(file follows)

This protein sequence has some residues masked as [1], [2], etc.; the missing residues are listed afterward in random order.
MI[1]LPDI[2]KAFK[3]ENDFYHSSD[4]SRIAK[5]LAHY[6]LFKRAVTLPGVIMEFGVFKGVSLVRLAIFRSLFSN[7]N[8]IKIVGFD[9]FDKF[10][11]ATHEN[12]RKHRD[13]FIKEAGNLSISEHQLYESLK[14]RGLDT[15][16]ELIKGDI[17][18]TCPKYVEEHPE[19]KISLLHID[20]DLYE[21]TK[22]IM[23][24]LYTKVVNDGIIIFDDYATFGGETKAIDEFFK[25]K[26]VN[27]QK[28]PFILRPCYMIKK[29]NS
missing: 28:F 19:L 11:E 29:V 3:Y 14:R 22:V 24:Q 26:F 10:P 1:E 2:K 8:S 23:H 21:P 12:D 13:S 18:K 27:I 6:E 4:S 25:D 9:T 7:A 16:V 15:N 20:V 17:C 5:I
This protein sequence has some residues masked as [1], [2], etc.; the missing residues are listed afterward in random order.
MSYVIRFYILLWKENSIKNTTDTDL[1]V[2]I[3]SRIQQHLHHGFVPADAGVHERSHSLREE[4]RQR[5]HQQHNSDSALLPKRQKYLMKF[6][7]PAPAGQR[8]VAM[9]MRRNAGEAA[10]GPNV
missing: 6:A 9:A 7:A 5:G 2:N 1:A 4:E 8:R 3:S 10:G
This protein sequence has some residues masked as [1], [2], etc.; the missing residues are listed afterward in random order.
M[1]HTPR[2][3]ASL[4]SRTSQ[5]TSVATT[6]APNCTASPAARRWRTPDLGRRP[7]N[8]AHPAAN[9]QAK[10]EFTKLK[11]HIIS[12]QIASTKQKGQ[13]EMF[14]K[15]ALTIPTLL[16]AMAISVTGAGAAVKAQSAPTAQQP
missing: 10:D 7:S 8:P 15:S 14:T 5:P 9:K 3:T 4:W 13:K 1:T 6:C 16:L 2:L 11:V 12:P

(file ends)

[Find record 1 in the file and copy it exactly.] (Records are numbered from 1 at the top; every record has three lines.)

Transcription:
This protein sequence has some residues masked as [1], [2], etc.; the missing residues are listed afterward in random order.
MI[1]LPDI[2]KAFK[3]ENDFYHSSD[4]SRIAK[5]LAHY[6]LFKRAVTLPGVIMEFGVFKGVSLVRLAIFRSLFSN[7]N[8]IKIVGFD[9]FDKF[10][11]ATHEN[12]RKHRD[13]FIKEAGNLSISEHQLYESLK[14]RGLDT[15][16]ELIKGDI[17][18]TCPKYVEEHPE[19]KISLLHID[20]DLYE[21]TK[22]IM[23][24]LYTKVVNDGIIIFDDYATFGGETKAIDEFFK[25]K[26]VN[27]QK[28]PFILRPCYMIKK[29]NS
missing: 28:F 19:L 11:E 29:V 3:Y 14:R 22:V 24:Q 26:F 10:P 1:E 2:K 8:S 23:H 21:P 12:D 13:S 18:K 27:I 6:E 4:S 25:D 9:T 7:A 16:V 15:N 20:V 17:C 5:I